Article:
Saturday, February 1, 2014

Lone Survivor

By James Colt Harrison

With a title like Lone Survivor, you pretty much know the ending. Just as we knew how Titanic would end, this modern day war film pretty much says it all.

The film has been out awhile, having gotten lost in the dozens of holiday films that were released all at the same time. But don’t disregard this mostly unpublicized film as you will be missing the most patriotic film in a long time.

What makes this film unique is that it is based on a true story. Marcus Luttrell was the man who was in Afghanistan in 2005 with his four man group of United States Navy SEALS on Operation Red Wings to rout out the Taliban fighters in the hills. Their main goal was to track the notorious Taliban leader Ahmad Shah. Luttrell wrote his account of the failed mission with British novelist Patrick Robinson.

Mark Wahlberg plays HM2 Luttrell, the corpsman and sniper of the reconnaissance and surveillance team, SEAL Team 10. Lt. Michael Murphy, a reconnaissance and surveillance team member, is played by Taylor Kitsch. Joining them is young Emile Hirsch as GM2 Danny Deitz, a communication specialist and spotter. Blond Ben Foster plays Luttrell’s closest friend STG2 Axe Axelson, a hotshot sniper. In fact, Luttrell named his son after Axe.

The film concerns itself mostly with how the guys are going to get out of the trap the Taliban has set for them in the rugged mountains of Afghanistan.  Action comes to the fore, and expert marksmanship abounds on both sides. Whether ours is better is open to scrutiny. The SEALS are hiding out just above a small village that may be harboring Taliban members. Tension rises when the enemy riflemen find the SEALS in the forest and conduct a brutal firefight with them.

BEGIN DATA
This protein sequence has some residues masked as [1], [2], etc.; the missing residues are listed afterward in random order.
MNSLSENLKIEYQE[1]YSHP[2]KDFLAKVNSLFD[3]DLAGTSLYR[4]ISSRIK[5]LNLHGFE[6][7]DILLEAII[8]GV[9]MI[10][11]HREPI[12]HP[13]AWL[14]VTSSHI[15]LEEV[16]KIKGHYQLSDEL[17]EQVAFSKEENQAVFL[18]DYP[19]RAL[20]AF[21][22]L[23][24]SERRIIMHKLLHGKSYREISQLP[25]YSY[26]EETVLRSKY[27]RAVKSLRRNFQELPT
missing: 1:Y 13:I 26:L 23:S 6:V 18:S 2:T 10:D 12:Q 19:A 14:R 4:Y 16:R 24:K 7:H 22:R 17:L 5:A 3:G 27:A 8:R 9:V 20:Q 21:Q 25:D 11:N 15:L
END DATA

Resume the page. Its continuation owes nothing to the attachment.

One of the most spectacular scenes in any action picture to date is when the Navy group must abandon their mountain-top aerie and jump over the side of rocky cliffs. They become, of course, sitting ducks. The stunt work is tremendously exciting, brutal, and cringe-worthy. One can’t imagine the stunt men weren’t actually hurt falling from one jagged rock to the next. It was not done on a computer. It’s the best action sequence in the film.

Director/writer Peter Berg has done his best to make an old-fashioned patriotic film to get our hearts stirring. The story is brutal, constantly moving and ultimately touching. More emphasis is put onto the action rather than on the characters’ personalities. There is no loveable William Bendix, so popular in 1940s war films, and no ethnic Italians from Brooklyn. Everybody is homogenized and no one character makes a great impression as a man. They are all good looking All-Americans, but we don’t really get to know them. Wahlberg, being the star, gets more screen time than the others, but even his personality is not developed to any degree.

The film was shot in New Mexico, substituting for Afghanistan. The cinematography by Tobias Schliessler is spectacular. His sunsets are like paintings, and the rugged mountainsides take on a new life with his color cameras. Visually it is a beautiful film, not something one would expect in a war movie. Universal Pictures.

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